Thank you is probably the most frequently used word in the UK. Britons pepper their speech with thank-yous so generously that the word has lost much of its meaning having turned into a sort of verbal smile, as in the following example, which is a typical dialogue between a cashier and a customer you’ll hear and get involved into a lot in this country.
– Do you need any bags?
– No, thanks.
– Would you like to pay in cash or by card?
– Please insert it into the card reader and enter your PIN. Thank you. Here’s your receipt.
– Thanks a lot.
– Have a lovely day! Bye-bye!
– Thanks. You too. Bye!
It may sound ridiculous but, if you care what others think about you and your manners, you’d better overuse rather than underuse the magic word. Luckily, there’s actually more than one, so take your pick.
Thanks is slightly more informal than Thank you.
You look gorgeous in this dress. – Thanks, Liz.
To make Thank you or Thanks stronger, add very much after it.
Thank you very much for looking after my dog.
To make your thank-you sound even more emphatic, use so much.
Thank you so much for your help.
A simple thank-you doesn’t always seem enough. In this case we strengthen it with I really appreciate it or It was very kind of you.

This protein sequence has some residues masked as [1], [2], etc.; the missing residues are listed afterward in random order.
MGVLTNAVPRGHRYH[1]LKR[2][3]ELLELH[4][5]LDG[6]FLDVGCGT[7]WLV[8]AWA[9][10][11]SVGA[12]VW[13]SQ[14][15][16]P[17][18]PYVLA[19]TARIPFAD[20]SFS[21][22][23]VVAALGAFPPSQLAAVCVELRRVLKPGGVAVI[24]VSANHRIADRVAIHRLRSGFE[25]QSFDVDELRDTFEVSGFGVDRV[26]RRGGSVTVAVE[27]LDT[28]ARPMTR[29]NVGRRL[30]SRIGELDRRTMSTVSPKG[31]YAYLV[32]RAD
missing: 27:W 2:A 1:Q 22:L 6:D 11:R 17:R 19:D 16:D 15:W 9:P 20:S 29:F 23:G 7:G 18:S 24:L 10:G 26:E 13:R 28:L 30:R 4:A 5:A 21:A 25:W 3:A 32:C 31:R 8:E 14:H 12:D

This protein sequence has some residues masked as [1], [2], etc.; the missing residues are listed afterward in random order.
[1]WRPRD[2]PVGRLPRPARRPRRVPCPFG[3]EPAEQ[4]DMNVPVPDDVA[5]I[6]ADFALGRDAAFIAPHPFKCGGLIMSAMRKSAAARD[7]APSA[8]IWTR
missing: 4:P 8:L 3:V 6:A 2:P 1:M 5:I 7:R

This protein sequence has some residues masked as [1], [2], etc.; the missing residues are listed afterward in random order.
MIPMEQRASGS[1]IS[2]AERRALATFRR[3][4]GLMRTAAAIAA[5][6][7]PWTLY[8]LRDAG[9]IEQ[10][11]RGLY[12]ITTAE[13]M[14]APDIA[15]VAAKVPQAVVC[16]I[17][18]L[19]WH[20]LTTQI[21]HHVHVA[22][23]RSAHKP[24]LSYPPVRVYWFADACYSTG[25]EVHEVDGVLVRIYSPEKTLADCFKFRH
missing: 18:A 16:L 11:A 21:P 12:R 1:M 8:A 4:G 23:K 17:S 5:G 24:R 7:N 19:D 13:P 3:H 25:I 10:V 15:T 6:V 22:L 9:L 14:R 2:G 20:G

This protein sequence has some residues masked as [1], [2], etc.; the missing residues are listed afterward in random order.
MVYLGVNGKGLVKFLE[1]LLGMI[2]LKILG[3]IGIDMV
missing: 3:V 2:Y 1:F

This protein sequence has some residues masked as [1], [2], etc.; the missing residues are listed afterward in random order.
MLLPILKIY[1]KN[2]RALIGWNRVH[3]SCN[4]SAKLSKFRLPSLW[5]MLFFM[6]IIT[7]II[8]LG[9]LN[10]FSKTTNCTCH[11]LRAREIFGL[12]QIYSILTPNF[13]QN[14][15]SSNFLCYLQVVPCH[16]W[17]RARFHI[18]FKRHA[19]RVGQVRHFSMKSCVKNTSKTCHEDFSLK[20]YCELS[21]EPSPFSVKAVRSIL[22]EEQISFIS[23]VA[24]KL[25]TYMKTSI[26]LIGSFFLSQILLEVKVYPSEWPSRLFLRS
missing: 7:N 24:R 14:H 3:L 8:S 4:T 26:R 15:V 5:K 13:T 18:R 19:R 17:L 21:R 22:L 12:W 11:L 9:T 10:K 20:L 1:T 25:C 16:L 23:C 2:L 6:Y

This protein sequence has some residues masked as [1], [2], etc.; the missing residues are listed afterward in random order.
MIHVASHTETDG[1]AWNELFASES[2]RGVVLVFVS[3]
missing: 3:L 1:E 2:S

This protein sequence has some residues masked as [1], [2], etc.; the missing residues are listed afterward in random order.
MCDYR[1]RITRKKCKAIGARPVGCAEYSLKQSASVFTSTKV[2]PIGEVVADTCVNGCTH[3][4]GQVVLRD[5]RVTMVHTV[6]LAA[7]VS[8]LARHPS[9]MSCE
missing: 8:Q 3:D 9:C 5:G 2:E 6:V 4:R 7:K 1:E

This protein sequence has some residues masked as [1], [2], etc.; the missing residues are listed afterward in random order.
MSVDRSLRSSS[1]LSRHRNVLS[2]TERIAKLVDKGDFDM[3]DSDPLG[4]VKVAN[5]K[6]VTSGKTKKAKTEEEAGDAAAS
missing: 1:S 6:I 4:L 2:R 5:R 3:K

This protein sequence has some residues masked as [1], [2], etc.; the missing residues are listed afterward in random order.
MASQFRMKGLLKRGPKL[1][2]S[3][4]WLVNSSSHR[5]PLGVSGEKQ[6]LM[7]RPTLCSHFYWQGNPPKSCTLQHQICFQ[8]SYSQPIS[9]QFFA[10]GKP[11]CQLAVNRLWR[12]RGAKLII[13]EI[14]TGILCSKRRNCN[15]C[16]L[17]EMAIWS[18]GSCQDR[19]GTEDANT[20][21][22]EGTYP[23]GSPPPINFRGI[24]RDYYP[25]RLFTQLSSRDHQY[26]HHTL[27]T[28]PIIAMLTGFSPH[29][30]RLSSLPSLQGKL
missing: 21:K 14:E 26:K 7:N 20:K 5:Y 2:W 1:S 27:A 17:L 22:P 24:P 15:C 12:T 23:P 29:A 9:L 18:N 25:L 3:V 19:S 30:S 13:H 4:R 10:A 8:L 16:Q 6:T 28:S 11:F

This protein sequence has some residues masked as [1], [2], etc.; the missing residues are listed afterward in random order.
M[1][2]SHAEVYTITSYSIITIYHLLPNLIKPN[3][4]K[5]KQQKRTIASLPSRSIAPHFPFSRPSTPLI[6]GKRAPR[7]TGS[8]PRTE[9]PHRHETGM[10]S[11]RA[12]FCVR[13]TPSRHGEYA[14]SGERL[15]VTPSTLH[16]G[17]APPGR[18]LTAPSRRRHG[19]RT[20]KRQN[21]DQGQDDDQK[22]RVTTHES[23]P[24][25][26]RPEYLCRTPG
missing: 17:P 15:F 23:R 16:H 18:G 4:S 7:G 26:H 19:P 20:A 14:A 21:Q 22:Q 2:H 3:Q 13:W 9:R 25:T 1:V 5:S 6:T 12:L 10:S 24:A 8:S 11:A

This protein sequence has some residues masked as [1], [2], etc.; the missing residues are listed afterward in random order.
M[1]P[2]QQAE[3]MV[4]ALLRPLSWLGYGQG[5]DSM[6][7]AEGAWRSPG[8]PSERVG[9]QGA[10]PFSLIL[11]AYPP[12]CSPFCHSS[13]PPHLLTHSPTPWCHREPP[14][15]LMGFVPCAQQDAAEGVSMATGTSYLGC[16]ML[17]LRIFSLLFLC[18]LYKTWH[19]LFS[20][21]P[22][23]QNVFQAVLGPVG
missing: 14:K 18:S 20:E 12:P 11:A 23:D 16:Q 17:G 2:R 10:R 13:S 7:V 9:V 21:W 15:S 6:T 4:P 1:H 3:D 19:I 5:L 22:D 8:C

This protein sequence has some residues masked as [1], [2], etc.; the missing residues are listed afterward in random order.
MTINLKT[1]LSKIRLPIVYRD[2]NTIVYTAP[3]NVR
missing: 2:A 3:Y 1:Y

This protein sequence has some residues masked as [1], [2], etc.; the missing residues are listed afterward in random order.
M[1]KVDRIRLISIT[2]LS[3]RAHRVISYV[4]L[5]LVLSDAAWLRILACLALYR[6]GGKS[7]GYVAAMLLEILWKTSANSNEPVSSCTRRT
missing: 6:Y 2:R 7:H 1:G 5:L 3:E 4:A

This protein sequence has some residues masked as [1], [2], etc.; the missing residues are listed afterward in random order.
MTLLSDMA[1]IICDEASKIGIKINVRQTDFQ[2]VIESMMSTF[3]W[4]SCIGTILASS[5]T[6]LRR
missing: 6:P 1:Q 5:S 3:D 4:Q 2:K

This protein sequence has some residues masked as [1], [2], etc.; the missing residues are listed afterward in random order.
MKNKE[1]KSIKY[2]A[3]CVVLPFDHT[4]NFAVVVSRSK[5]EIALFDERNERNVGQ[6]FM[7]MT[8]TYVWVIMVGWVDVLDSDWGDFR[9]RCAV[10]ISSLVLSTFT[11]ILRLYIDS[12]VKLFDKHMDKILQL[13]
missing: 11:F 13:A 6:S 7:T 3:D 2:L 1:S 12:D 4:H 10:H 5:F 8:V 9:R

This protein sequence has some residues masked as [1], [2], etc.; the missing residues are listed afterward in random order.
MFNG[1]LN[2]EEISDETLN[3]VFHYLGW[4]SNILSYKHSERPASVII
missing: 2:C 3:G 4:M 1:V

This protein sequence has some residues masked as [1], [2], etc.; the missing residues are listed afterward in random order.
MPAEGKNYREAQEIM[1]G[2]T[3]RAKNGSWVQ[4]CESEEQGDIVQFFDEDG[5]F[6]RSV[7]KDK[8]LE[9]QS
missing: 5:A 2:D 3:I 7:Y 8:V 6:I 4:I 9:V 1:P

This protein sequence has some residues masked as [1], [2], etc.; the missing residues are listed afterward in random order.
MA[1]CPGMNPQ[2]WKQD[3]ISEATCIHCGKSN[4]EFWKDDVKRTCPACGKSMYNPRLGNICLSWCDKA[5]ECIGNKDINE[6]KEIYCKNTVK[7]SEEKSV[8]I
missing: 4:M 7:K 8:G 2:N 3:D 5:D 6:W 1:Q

Thanks for doing the shopping for me. I really appreciate it.
And then there’s the very British, very informal and very cheerful cheers, which can also double as goodbye.
Here’s your cup of tea. – Cheers.
Now, how do you respond to Thank you? Well, take your pick!
You’re welcome is familiar to any English learner and is a perfectly viable response, just don’t limit yourself to this one option.
To show you’re happy you were able to help, say You’re very welcome.
Thank you very much for doing the dishes. – You’re very welcome.
Very here also implies you’re willing to help in the future.
You’re more than welcome if even more emphatic.
Thank you so much for sorting it out for me. – You’re more than welcome.
My pleasure is similar in meaning to You’re very welcome.
The dinner was lovely, thank you. – My pleasure.
Often in response to your thank-you you’ll hear That’s all right or No worries said nonchalantly as if the speaker doesn’t really care, though they usually do (see above).
Thanks for the lift. – No worries.
At times we go even further and respond with the self-deprecating Don’t mention it. (Self-deprecation is an important part of being British. Bear that in mind if you aspire to, at least, sound like a Briton.)
Thanks a lot for your help. – Ah, don’t mention it!
And lastly, if you think you didn’t do as much as the person thanking you, you can return their thanks with the stressed you.
Thank you, Liz. – Thank YOU.
Thanks for reading and till next time!